Assembly Bill 1839 has been passed by the Assembly and is before the California Senate.  If it is passed by the Senate, Governor Brown must still sign the bill--which he may choose not to do.  The bill adopts several of the recommendations of the Milken Institute in some form such as including movies with budgets over $75 million as eligible for incentives.  Notably, the bill quadruples “production tax incentives” (from $100 million to $400 million).  The bill and analysis can be found, here.  Now, what will other countries do to react to this bill if passed? 

Living dangerously? Reporting of copyright litigation risk

"Infringement Risk in Copyright-Intensive Industries" is the title of a recent article by Jonathan Band and Jonathan Gerafi of policybandwidth. According to the abstract:
We have reviewed equity research reports issued in 2013 for eight leading companies in copyright-intensive industries: two software firms (Microsoft and Adobe); two publishers (Pearson and Reed Elsevier); the owners of two major motion picture studios (Disney and Viacom, owner of Paramount); and the owners of two major record labels (Sony, owner of Sony Music Entertainment, and Vivendi, owner of Universal Music Group).

We found that the overwhelming majority of the equity research reports did not mention copyright infringement as a possible risk factor. None of the 14 reports for Reed Elsevier and 18 reports for Pearson identified copyright infringement as a risk factor. Only 13% of the 15 reports for Sony and 22% of the 23 reports for Vivendi mentioned copyright infringement as a potential risk. Just 8% of the 26 reports for Viacom and 27% of the 26 reports for Disney referred to copyright infringement as a risk factor. 26% of the 19 reports concerning Adobe and 41% of the 27 reports concerning Microsoft identified copyright infringement as a risk factor. Cumulatively, only 19% (32) of the 168 reports referred to copyright infringement as a possible risk; 81% did not.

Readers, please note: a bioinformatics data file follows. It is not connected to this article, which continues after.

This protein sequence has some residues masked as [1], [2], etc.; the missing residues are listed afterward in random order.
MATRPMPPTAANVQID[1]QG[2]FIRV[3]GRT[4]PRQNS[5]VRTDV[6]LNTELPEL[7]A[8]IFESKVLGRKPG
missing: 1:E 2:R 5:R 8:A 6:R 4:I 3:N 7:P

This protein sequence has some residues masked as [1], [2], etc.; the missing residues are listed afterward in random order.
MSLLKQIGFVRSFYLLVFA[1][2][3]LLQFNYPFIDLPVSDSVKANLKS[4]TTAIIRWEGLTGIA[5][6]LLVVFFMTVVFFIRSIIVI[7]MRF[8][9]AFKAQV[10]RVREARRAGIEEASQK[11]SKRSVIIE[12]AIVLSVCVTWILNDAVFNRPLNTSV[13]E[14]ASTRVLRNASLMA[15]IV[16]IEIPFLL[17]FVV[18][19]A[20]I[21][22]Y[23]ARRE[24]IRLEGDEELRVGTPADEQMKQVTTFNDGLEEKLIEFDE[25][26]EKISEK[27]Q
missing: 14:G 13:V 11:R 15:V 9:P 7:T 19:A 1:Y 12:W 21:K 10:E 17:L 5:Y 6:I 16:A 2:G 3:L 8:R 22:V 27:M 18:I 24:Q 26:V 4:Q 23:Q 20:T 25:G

The vast majority of the reports written by sophisticated analysts simply do not consider copyright infringement a significant enough threat to the subject companies’ financial health to merit mention to potential investors. If the analysts with expertise in these industries are not concerned about the possible impact of copyright infringement, perhaps policymakers should not be either.